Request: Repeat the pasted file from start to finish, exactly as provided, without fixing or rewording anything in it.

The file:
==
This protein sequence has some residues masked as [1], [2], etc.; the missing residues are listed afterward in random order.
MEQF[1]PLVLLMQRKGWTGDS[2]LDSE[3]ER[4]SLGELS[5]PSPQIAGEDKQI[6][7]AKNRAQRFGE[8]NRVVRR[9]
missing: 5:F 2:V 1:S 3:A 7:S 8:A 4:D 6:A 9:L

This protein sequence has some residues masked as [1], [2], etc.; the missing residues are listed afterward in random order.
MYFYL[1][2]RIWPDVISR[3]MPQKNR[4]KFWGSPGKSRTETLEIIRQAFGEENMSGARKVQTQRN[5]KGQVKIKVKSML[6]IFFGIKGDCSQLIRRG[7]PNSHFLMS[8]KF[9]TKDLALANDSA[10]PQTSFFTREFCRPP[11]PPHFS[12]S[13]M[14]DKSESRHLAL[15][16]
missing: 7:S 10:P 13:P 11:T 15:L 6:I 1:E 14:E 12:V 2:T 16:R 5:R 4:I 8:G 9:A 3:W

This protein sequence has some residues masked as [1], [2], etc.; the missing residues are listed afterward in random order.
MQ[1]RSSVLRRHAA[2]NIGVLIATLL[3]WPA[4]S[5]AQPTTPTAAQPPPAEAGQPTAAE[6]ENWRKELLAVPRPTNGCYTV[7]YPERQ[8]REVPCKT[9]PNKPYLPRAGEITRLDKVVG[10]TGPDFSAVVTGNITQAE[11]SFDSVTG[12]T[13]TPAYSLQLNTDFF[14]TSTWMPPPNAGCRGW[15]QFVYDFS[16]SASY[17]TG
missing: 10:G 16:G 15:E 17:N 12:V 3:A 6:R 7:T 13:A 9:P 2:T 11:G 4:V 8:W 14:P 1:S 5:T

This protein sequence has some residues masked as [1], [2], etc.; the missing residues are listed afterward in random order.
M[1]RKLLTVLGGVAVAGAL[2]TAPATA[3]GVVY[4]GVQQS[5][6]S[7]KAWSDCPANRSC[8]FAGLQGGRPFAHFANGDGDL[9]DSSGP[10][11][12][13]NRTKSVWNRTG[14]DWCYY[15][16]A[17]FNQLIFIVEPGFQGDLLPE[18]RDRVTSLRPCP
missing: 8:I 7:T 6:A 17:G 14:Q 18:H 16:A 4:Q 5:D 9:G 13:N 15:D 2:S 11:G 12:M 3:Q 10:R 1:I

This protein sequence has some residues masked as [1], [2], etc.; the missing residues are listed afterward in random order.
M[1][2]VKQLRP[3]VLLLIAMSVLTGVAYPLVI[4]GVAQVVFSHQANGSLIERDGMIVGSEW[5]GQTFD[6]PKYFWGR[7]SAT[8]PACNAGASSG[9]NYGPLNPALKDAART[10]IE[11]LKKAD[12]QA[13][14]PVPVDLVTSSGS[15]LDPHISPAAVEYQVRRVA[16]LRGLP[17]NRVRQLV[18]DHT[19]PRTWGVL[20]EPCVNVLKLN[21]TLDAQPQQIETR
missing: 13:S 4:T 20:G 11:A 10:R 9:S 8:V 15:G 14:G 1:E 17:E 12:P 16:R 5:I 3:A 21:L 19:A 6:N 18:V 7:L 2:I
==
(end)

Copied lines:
This protein sequence has some residues masked as [1], [2], etc.; the missing residues are listed afterward in random order.
MEQF[1]PLVLLMQRKGWTGDS[2]LDSE[3]ER[4]SLGELS[5]PSPQIAGEDKQI[6][7]AKNRAQRFGE[8]NRVVRR[9]
missing: 5:F 2:V 1:S 3:A 7:S 8:A 4:D 6:A 9:L

This protein sequence has some residues masked as [1], [2], etc.; the missing residues are listed afterward in random order.
MYFYL[1][2]RIWPDVISR[3]MPQKNR[4]KFWGSPGKSRTETLEIIRQAFGEENMSGARKVQTQRN[5]KGQVKIKVKSML[6]IFFGIKGDCSQLIRRG[7]PNSHFLMS[8]KF[9]TKDLALANDSA[10]PQTSFFTREFCRPP[11]PPHFS[12]S[13]M[14]DKSESRHLAL[15][16]
missing: 7:S 10:P 13:P 11:T 15:L 6:I 1:E 14:E 12:V 2:T 16:R 5:R 4:I 8:G 9:A 3:W

This protein sequence has some residues masked as [1], [2], etc.; the missing residues are listed afterward in random order.
MQ[1]RSSVLRRHAA[2]NIGVLIATLL[3]WPA[4]S[5]AQPTTPTAAQPPPAEAGQPTAAE[6]ENWRKELLAVPRPTNGCYTV[7]YPERQ[8]REVPCKT[9]PNKPYLPRAGEITRLDKVVG[10]TGPDFSAVVTGNITQAE[11]SFDSVTG[12]T[13]TPAYSLQLNTDFF[14]TSTWMPPPNAGCRGW[15]QFVYDFS[16]SASY[17]TG
missing: 10:G 16:G 15:E 17:N 12:V 3:A 6:R 7:T 13:A 9:P 2:T 11:G 4:V 8:W 14:P 1:S 5:T

This protein sequence has some residues masked as [1], [2], etc.; the missing residues are listed afterward in random order.
M[1]RKLLTVLGGVAVAGAL[2]TAPATA[3]GVVY[4]GVQQS[5][6]S[7]KAWSDCPANRSC[8]FAGLQGGRPFAHFANGDGDL[9]DSSGP[10][11][12][13]NRTKSVWNRTG[14]DWCYY[15][16]A[17]FNQLIFIVEPGFQGDLLPE[18]RDRVTSLRPCP
missing: 8:I 7:T 6:A 17:G 14:Q 18:H 16:A 4:Q 5:D 9:G 13:N 15:D 2:S 11:G 12:M 3:Q 10:R 1:I

This protein sequence has some residues masked as [1], [2], etc.; the missing residues are listed afterward in random order.
M[1][2]VKQLRP[3]VLLLIAMSVLTGVAYPLVI[4]GVAQVVFSHQANGSLIERDGMIVGSEW[5]GQTFD[6]PKYFWGR[7]SAT[8]PACNAGASSG[9]NYGPLNPALKDAART[10]IE[11]LKKAD[12]QA[13][14]PVPVDLVTSSGS[15]LDPHISPAAVEYQVRRVA[16]LRGLP[17]NRVRQLV[18]DHT[19]PRTWGVL[20]EPCVNVLKLN[21]TLDAQPQQIETR
missing: 13:S 4:T 20:G 11:A 10:R 9:S 8:V 15:G 14:G 1:E 17:E 12:P 16:R 5:I 3:A 21:L 19:A 6:N 18:V 7:L 2:I